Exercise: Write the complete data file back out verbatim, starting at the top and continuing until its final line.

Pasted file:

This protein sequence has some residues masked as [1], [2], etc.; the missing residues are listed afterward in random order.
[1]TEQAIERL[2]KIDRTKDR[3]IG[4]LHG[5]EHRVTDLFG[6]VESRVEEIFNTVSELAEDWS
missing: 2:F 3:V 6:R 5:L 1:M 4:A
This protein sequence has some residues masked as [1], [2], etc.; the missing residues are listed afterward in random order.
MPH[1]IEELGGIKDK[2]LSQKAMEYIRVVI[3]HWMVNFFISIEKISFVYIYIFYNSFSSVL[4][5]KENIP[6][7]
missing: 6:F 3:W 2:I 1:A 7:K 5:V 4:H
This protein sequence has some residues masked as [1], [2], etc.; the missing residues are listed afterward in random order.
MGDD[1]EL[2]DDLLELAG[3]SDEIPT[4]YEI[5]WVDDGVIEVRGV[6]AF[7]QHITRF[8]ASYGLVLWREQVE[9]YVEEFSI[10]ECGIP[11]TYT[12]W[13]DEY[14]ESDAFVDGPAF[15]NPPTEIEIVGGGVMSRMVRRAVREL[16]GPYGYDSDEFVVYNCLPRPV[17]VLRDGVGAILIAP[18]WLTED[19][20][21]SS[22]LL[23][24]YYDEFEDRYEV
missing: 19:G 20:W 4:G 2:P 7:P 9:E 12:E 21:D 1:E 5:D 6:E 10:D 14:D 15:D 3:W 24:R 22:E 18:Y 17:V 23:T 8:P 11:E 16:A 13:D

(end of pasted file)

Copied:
This protein sequence has some residues masked as [1], [2], etc.; the missing residues are listed afterward in random order.
[1]TEQAIERL[2]KIDRTKDR[3]IG[4]LHG[5]EHRVTDLFG[6]VESRVEEIFNTVSELAEDWS
missing: 2:F 3:V 6:R 5:L 1:M 4:A
This protein sequence has some residues masked as [1], [2], etc.; the missing residues are listed afterward in random order.
MPH[1]IEELGGIKDK[2]LSQKAMEYIRVVI[3]HWMVNFFISIEKISFVYIYIFYNSFSSVL[4][5]KENIP[6][7]
missing: 6:F 3:W 2:I 1:A 7:K 5:V 4:H
This protein sequence has some residues masked as [1], [2], etc.; the missing residues are listed afterward in random order.
MGDD[1]EL[2]DDLLELAG[3]SDEIPT[4]YEI[5]WVDDGVIEVRGV[6]AF[7]QHITRF[8]ASYGLVLWREQVE[9]YVEEFSI[10]ECGIP[11]TYT[12]W[13]DEY[14]ESDAFVDGPAF[15]NPPTEIEIVGGGVMSRMVRRAVREL[16]GPYGYDSDEFVVYNCLPRPV[17]VLRDGVGAILIAP[18]WLTED[19][20][21]SS[22]LL[23][24]YYDEFEDRYEV
missing: 19:G 20:W 4:G 2:P 7:P 9:E 12:E 21:D 1:E 5:D 6:E 10:D 14:D 15:D 3:W 24:R 22:E 18:Y 17:V 23:T 8:P 11:E 16:A 13:D